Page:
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Hey all, Starting this thread to help each other and let one another know where we applied, got accepted, denied or wait-listed. Also feel free to provide any other information such as funding, choosing one school over another, reasons why rejecting etc. Here is my list of applications and updates so far: USA Yale Div - MARc Philosophical Theology/Philosophy of Religion (waiting) Duke Div - MTS (accepted w/ 25% funding) - any idea how to get more? Wake Forest Div - MDiv (rejected) - was surprised to find out I was rejected BU SoT - MTS (waiting) Canada Wycliffe College (UofT) - MTS (waiting) Regent College - MTS (waiting) UK U of Oxford (Wycliffe Hall) - MTh (waiting) U of Cambridge - MPhil in Theology, Religion, and Philosophy of Religion (waiting) U Of Edinburgh - MPhil (waiting) U of St. Andrews - MTh (rejected) I'm also an international student, graduating with a B.A. in Theology from the historic Moody Bible Institute (Chicago, IL) Any ideas of funding available for international students? The idea of a loan kind of scares me. Best of luck everyone!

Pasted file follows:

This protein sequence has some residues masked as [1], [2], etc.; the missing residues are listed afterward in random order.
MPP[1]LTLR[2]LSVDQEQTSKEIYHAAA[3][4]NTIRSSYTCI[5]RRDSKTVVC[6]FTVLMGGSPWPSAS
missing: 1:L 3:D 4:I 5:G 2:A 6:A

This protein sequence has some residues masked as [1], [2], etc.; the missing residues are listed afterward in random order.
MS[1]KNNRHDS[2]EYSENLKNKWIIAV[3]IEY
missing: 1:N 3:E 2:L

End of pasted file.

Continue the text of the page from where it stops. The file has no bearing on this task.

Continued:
Hi there, My name is Marjorie and I'm applying to be a non-degree seeking student at UWM this fall for their MA in Philosophy so that I can explore whether or not I want to pursue this field of study, instead of continuing down the psychology/social work career path. I was hoping to possibly get some feedback on my reason statement, which is based off of the guidelines they provided. Any constructive criticism is welcome; I'm not looking for perfection here, just want to make a good impression. Thank you in advance for taking the time to read this and offer feedback. Having studied psychology during my years as an undergraduate, I initially thought I would pursue graduate study in social work or counseling psychology, with the goal of becoming a counselor. Fast forward a few years since graduation, and I am seriously reconsidering this career path. I currently work at a hospital which specializes in the treatment of mental illness. This new position has made me question some of the practices of modern-day psychiatry and has emphasized the reality that the helping professions run an exceptionally high risk of burnout and a loss of empathy called compassion fatigue. I want to be part of a revolution that changes the way we approach mental health care and I think the best way to do this is through the lens of philosophical enquiry, particularly through applied ethics. I also desire to catalyze a resurgence of philosophy by examining it and distilling the knowledge into a practical philosophy that is both accessible and useful for the general public. I earned a 4.0 during my first two years of college, earning a place on the Provost’s list during that time, and was inducted into Phi Eta Sigma, a freshman honorary society. After that, I was on the Dean’s list nearly every year and graduated after five years of study with a Bachelors of Science in Psychology, Bachelors of Arts in Spanish, a minor in Environmental Studies, and a Mental Health Skills Certificate. My broad undergraduate experience gave me the confidence and writing skills to succeed in masters level classes and the two philosophy courses I took enhanced my ability to think critically and gave me an idea of what doing philosophy means, and why it is important. Reflecting on my college career, I have realized that philosophy courses were the ones that I was most engaged in, and challenged me the most intellectually. Topics of interest for me range from the study of logic and ethics to philosophy of religion. I am particularly interested in the philosophy of eastern religions and the intersection between psychology, neuroscience, and philosophy. My hope is to explore these interests further as a student at UWM, with the intention to eventually pursue a PhD in the subject.